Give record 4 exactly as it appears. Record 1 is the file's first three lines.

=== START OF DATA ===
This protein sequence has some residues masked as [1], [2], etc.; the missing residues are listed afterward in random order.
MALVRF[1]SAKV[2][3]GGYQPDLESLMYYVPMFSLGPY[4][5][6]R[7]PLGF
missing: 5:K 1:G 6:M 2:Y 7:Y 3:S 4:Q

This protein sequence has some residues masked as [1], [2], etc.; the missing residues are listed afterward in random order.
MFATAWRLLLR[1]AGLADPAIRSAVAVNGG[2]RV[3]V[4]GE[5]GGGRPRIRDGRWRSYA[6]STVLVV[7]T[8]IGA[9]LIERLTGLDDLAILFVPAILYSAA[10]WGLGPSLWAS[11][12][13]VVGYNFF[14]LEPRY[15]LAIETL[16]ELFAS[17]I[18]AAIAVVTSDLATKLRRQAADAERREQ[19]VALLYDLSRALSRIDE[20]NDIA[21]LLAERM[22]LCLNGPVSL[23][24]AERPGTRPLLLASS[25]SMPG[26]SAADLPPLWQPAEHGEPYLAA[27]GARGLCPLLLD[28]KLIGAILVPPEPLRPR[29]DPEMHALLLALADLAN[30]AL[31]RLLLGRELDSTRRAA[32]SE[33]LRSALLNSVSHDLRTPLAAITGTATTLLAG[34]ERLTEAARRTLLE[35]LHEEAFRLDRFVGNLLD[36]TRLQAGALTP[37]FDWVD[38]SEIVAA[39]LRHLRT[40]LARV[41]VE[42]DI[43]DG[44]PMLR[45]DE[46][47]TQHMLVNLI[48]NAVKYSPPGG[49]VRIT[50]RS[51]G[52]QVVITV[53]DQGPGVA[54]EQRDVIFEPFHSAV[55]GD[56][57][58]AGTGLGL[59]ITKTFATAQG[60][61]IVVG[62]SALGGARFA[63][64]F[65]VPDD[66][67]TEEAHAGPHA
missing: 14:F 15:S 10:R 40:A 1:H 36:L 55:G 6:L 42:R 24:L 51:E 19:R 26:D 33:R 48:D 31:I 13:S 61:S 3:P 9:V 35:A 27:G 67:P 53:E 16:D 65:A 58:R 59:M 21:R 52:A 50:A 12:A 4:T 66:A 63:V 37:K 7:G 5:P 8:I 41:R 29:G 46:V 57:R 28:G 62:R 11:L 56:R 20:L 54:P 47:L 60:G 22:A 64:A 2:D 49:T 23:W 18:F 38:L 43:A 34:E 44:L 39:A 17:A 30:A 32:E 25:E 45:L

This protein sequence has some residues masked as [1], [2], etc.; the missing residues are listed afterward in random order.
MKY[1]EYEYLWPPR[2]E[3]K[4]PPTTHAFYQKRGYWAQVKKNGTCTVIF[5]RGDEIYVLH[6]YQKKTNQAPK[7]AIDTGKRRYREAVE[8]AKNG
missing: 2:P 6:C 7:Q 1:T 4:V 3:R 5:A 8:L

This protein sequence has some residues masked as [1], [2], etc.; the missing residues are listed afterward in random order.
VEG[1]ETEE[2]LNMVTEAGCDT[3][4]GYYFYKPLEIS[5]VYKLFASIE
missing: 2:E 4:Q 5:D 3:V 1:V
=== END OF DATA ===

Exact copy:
This protein sequence has some residues masked as [1], [2], etc.; the missing residues are listed afterward in random order.
VEG[1]ETEE[2]LNMVTEAGCDT[3][4]GYYFYKPLEIS[5]VYKLFASIE
missing: 2:E 4:Q 5:D 3:V 1:V